FRANCE 24 sat down with Prime Minister Beji Caid Sebsi for an exclusive interview about the state of Tunisia’s economy, its democratic aspirations, and its relations with France. Here are some highlights.
Tunisia's new prime minister, 84-year-old Beji Caid Sebsi, has a history of pro-democracy advocacy in Tunisia, and has held several ministerial posts in the past -- most notably under President Habib Bourguiba, who led Tunisia to independence from France in 1956.
His appointment on February 27 followed the resignation of Prime Minister Mohamed Ghannouchi, who was forced out of office amid calls for a purge of ministers linked with ousted President Zine al-Abidine Ben Ali.
Here are some highlights from FRANCE 24’s exclusive interview.
On Tunisia’s security challenges
“Tunisia is going through an exceptional period after this revolution. The situation is better, but that does not mean we’ve reached our goals. The problem is security. It was our priority to re-establish order in the country, and now things are going well. There are still residual situations from the start of the revolution, but all that is subsiding. I think that since my arrival, trust is starting to come back. Trust is fragile and needs to be maintained.
Currently, order is in large part restored. The tourism problem is psychological. People think that it’s not good to go to a country after a revolution. I think they are mistaken, because the current situation creates no risk and no danger for tourists.”
“The biggest expectation for a country emerging from a revolution is to initiate a democratic process. It’s not easy, but it’s not impossible. If there’s a chance for democracy to be established in a 'third world' country, it’s indeed in Tunisia. We have all the ingredients in place. We are an informed people, we have worked hard to combat ignorance and illiteracy. It’s true that there are a lot of Tunisians with university degrees who are currently unemployed. But we also have a middle class and freedom for women; we’re better prepared for democracy than others.”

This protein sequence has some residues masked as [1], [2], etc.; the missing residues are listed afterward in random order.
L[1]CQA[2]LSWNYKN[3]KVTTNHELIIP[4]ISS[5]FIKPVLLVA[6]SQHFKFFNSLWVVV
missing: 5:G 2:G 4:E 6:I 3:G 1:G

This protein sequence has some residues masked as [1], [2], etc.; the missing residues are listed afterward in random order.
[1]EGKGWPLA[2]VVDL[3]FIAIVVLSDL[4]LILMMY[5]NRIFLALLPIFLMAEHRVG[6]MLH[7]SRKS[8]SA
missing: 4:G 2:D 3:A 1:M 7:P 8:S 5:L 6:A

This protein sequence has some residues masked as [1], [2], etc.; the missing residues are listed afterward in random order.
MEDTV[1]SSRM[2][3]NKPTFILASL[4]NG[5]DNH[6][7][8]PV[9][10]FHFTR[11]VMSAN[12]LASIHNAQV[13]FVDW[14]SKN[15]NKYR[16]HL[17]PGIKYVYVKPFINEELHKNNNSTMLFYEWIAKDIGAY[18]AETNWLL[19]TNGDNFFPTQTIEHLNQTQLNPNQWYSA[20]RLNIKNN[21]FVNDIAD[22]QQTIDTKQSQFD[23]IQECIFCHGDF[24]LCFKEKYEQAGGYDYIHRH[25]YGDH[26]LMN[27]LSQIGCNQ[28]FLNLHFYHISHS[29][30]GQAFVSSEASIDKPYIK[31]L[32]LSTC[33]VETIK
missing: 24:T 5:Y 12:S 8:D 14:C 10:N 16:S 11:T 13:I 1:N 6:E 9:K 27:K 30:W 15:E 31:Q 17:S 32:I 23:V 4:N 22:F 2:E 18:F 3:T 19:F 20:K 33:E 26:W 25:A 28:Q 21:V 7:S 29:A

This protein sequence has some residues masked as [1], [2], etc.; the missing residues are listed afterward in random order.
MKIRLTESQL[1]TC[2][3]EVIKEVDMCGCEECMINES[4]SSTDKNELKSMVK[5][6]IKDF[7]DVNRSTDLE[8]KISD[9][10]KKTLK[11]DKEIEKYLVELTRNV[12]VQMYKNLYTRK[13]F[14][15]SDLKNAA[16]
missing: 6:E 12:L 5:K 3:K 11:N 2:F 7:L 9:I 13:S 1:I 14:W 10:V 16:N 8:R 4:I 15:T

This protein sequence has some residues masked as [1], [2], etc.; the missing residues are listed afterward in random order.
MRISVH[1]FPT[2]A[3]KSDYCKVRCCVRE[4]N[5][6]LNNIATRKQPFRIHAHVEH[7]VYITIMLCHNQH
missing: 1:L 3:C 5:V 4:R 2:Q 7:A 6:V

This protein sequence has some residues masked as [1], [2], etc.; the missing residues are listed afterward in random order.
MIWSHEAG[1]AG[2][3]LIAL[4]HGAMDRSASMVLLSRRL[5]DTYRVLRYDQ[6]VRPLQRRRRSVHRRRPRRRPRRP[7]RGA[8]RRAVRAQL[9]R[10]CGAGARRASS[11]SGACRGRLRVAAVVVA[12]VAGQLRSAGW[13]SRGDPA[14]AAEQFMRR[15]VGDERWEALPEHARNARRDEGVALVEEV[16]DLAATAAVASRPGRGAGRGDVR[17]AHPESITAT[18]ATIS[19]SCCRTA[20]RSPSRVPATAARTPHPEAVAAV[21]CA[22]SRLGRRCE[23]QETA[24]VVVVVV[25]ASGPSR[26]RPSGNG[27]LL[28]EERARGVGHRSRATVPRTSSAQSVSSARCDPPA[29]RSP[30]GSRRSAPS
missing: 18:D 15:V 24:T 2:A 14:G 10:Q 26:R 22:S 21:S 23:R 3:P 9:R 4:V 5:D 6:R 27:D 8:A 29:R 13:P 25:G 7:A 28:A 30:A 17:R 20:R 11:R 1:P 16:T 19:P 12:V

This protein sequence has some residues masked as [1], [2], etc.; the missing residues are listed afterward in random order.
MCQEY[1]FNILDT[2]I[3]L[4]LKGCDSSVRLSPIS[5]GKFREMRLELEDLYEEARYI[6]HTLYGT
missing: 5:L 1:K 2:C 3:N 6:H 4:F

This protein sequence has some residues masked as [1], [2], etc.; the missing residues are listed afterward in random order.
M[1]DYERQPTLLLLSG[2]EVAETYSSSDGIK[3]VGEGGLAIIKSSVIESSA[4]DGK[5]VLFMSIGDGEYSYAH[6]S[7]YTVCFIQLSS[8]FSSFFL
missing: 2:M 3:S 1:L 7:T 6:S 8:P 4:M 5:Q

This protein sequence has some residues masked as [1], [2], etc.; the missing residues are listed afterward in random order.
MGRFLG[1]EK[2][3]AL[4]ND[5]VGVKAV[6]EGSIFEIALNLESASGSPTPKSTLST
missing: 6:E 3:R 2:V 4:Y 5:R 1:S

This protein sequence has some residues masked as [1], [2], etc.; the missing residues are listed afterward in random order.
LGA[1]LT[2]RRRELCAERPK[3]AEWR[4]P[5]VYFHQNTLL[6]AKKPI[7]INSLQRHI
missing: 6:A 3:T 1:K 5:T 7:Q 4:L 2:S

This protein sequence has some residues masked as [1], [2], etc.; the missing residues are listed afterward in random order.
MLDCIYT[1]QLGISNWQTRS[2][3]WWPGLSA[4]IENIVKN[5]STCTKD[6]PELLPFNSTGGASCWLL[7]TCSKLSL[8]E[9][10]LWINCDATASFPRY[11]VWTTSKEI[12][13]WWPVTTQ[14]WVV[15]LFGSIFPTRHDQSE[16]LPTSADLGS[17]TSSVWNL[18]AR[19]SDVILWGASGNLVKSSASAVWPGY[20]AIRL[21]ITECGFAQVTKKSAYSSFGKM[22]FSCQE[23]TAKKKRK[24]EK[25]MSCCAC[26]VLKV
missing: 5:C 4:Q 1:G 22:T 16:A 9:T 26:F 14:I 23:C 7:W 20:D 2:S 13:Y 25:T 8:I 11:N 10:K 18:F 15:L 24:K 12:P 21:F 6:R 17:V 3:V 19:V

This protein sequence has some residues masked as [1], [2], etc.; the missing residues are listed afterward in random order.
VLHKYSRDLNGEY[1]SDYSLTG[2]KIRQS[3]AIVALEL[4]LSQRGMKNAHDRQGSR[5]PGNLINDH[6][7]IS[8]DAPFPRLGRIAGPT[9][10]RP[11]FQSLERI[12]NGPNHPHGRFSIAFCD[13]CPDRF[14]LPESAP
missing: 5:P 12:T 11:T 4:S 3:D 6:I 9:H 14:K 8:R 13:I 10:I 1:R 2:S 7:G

On foreign aid
“It’s not help we are asking for. We have already begun to make efforts ourselves. We will present a strong plan to help reduce unemployment in the region where there were the incidents that set off the revolution. But for the development of Tunisia, we need [foreign] investments.”
On relations with France
[Relations between Tunisia and France, closely linked by history trade, hit a rough patch in January when then-Foreign Minister Michèle Alliot-Marie suggested that French police forces could help their Tunisian counterparts control protesters. France was criticised for appearing to side with a repressive government against a mass movement calling for regime change.]
“You cannot govern with emotion. There are always more moments in relationships between countries that are more difficult than others. I’m looking at the future. What happened before I arrived in my position does not concern me.”
Date created : 2011-04-19